The newspaper industry's attempt to put lipstick on a pig is sad. The pig is till a pig and the industry is collapsing before our eyes.
Perhaps you've read the recent Editor & Publisher article entitled "NAA Reveals Biggest Ad Revenue Plunge in More Than 50 Years." Since its release March 28, the news has been spread by some websites with the same demeanor with which the Giants' Super Bowl victory over New England spread across the five boroughs.
In case you missed the news, here's the Cliff Notes version:
"The newspaper industry has experienced the worst drop in advertising revenue in more than 50 years."
This comes from the Newspaper Association of American (NAA). Technically, since this represents "the most severe percent decline since the association started measuring advertising expenditures in 1950," the lead might have more accurately read: "...the worse drop in advertising revenue on record."
Let's leave it to others to dance outside the hospital room where paper news lays in distress, and, instead, focus on the statement issued by John Sturm, president and CEO of the NAA.
"Even with the near-term challenges posed to print media by a more fragmented information environment and the economic headwinds facing all advertising media, newspapers publishers are continuing to drive strong revenue growth from their increasingly robust Web platforms." (emphasis added)
Mr. Sturm seems to think a "fragmented" -- "diverse" might have been a better word since fragmented implies broken -- information environment is a near-term condition. Not likely. My middle granddaughter is four years old; she's already using the web, appropriately. I'm thinking that many fewer in her generation will subscribe to a paper news source, just like I don't know anyone who has a milkman deliver dairy products to their house, though I'm sure some do.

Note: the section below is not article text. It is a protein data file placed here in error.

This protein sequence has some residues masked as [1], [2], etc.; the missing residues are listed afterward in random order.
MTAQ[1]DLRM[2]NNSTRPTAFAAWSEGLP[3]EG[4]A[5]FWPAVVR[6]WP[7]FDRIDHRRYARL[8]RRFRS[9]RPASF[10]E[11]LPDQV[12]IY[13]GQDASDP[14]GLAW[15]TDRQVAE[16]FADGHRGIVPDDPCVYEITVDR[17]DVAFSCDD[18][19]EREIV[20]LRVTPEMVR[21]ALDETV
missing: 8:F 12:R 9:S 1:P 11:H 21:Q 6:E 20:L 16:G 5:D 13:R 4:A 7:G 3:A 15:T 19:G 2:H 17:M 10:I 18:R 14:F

"Strong revenue growth" from the web versions of paper news? Hold on. The E&P piece stated,
"There are signs that online revenue is beginning to slow as well."
That sound like "strong revenue growth" to you? Sounds like an alarm bell to me.
"Economic headwinds?" The numbers reflected in the announcement are from 2007. Ah, what economic headwinds? Might this be a case of BTE - blame-the-economy when other factors are too painful to confront?
Then, finally, there's that word "robust." A word for which, I confess, I feel some personal sympathy. The word has been repeatedly assaulted by fraudulent language merchants. When a government official uses the word "robust" my Specious Language Antenna (SLA) vibrates sending the lines on my Who's-Zooming-Whom screen oscillating wildly. For example, when a U.N. Peacekeeping force was being assembled to be dispatched to the Lebanese-Israeli border to assure peace after the last big conflagration there, both President Bush and Secretary of State Rice described the planned U.N. force as "robust." Oh-oh. The next news photo we saw was two zodiac boats of French soldiers landing in Lebanon.
Over time, "robust" has, sadly, come to mean anemic.
So, all things considered, does it not seem that the NAA has a CEO in denial?